Willy Loman, the protagonist in Arthur Miller’s Death of a Salesman, liked to imagine that there would be hundreds of people at his funeral. The essence of his very being, which, at times, he uttered almost like a mantra, was that if he were well liked, then he would be successful. This philosophy is an understandable one, especially given the line of work that Loman was in: sales. This profession requires a God-given ability to read and influence people, more so than any sort of actual skill. His tragic flaw, or the event that would eventually lead to his undoing, however, was the fact that he allowed his mission statement to completely consume him. The words took on lives of their own, and, essentially, the whole became greater than the sum of its parts.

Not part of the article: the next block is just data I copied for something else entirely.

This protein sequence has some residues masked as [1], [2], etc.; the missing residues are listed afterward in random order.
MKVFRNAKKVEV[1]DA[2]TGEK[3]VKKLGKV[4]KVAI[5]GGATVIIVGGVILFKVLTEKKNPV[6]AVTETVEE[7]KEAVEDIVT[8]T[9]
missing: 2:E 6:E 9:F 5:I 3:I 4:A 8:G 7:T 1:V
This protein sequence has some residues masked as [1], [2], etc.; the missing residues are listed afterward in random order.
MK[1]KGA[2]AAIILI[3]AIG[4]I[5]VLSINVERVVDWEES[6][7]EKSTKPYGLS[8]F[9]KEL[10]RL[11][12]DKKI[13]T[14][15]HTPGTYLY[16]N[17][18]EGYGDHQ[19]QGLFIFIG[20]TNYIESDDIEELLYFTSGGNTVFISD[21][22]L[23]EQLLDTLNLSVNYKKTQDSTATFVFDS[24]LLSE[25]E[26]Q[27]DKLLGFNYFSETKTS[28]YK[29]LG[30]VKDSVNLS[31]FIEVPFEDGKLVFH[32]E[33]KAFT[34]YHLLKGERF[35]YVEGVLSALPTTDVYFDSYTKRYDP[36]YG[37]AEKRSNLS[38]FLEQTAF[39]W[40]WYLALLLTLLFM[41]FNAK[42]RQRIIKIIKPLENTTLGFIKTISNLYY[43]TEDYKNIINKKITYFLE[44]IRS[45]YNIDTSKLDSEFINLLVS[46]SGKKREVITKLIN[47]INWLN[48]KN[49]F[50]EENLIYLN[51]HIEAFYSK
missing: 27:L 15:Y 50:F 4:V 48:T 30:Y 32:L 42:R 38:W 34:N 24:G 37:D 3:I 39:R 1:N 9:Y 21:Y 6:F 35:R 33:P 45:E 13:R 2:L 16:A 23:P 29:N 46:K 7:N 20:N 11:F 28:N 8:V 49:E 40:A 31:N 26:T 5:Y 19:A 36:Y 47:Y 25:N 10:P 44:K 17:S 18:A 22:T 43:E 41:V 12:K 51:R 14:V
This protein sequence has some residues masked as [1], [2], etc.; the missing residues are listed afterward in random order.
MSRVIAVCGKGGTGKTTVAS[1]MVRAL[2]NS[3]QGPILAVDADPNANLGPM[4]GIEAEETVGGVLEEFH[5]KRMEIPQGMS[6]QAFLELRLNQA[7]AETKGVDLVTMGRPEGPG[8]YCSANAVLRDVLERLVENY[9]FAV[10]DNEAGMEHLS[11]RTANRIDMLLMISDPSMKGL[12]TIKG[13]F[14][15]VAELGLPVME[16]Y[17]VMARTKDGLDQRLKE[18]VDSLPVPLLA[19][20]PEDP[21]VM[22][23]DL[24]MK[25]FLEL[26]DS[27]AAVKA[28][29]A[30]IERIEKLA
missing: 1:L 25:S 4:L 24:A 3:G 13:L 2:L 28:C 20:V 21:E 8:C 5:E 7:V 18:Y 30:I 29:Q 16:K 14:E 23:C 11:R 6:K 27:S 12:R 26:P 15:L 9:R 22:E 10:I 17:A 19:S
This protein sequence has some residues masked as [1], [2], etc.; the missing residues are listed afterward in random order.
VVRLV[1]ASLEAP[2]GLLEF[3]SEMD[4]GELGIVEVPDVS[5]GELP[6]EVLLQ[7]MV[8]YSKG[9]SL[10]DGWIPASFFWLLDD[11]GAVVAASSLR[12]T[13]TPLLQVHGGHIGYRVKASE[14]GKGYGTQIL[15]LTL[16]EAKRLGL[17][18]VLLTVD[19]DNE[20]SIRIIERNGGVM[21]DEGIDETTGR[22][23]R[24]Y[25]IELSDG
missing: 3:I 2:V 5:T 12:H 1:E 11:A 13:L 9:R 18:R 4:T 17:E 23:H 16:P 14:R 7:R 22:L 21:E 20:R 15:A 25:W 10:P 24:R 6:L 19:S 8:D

Willy was an uneducated man. This is not to say that he was unintelligent, however. In fact, it was quite the opposite. At a very early age, Loman became aware of the fact that he had a way with people. When he came of the age when men go out into the world and stake their fortunes, he did the smart thing… and decided to capitalize on this innate talent. He took the job of salesman and, for many years, did quite a good job of it. I mean, he rallied enough money to raise a family with two children… and maintain all the necessary trappings that are associated with it. The Loman family wasn’t rich, not by any stretch, but they were happy.
Life was good for Willy, for many years. His business philosophy and naturally charming personality combined to make him a gifted salesman. Every new client that he acquired, however, brought with it more time on the road, away from home. He, despite the odds, managed to maintain relatively positive relationships with his wife Linda and sons Biff and Hap.
Linda, as Loman himself put it, was his “cornerstone.” She was a good woman. The timeframe in which Death of a Salesman was written, the mid 1900’s, was drastically different from that of today, especially in the way of...